FOREIGN Secretary William Hague last night defended the decision to launch the botched SAS mission to establish contact with Libyan rebels, amid furious accusations of “serial bungling” by ministers.
In a Commons statement, Mr Hague said that he personally authorised and took “full ministerial responsibility” for the decision to insert what he described as a “diplomatic team” into eastern Libya.
He said that the detention by the rebels of the eight-strong group – thought to include at least one MI6 officer – had been the result of a “serious misunderstanding”.
However, shadow foreign secretary Douglas Alexander launched a withering attack on his handling of the situation, saying that it raised “serious questions about ministers’ grip and response” to events in Libya.
Sir Menzies Campbell, the former leader of the Conservatives’ Liberal Democrat allies, said the mission had been “ill-conceived, poorly planned and embarrassingly executed”.
Mr Hague also came under pressure from a series of senior Tory MPs who expressed deep misgivings over David Cameron’s call for preparations to be made for an international no-fly zone over Libya.
After Downing Street had earlier made clear that responsibility for launching the SAS mission lay with Mr Hague, the Foreign Secretary said the aim had been to establish contact with the Libyan opposition’s interim national council which had been established in Benghazi.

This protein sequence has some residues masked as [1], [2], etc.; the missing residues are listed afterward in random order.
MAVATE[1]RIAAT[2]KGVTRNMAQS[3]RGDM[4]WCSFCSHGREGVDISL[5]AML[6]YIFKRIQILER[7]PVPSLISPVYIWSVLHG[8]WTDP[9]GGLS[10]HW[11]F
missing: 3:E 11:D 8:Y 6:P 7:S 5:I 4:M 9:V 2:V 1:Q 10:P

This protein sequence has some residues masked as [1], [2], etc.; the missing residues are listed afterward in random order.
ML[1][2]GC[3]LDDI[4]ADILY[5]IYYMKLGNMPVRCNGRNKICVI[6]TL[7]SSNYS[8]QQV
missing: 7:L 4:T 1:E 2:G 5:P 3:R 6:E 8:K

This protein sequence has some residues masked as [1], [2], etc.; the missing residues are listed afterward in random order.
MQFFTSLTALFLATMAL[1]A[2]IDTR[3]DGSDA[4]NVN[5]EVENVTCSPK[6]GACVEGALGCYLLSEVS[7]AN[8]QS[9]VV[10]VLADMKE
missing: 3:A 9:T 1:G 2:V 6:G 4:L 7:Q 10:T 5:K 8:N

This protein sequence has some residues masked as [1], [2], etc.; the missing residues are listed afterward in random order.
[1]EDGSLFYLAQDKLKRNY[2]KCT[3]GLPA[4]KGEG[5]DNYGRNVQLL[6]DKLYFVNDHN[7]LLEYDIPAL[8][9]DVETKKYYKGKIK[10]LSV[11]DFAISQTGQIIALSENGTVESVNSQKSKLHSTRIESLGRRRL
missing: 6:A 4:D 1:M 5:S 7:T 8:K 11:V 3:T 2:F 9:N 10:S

“This engagement is vitally important to gain a better understanding of the political, military and humanitarian situation on the ground,” he said.
However, he faced repeated questions as to why the team had been landed by helicopter at night in the desert carrying explosives, small arms and multiple identity papers rather than entering through Benghazi airport or the seaport, as Royal Marines on board HMS Cumberland had done.
Mr Hague said that he had been acting on “professional and military advice”, and that the team had managed to make contact with the president of the national council after they were eventually released on Sunday.
Officials said that prior to the mission there had been high-level contacts with the national council which had welcomed the decision to send a diplomatic team.
However, the message that they were coming appeared not to have got through to the rebels on the ground at Soluch, several miles from Benghazi, who detained them when they landed there in the early hours of Friday.
While the team has now left Libya on board HMS Cumberland, Mr Hague said that further diplomats would be sent to eastern Libya “in due course”.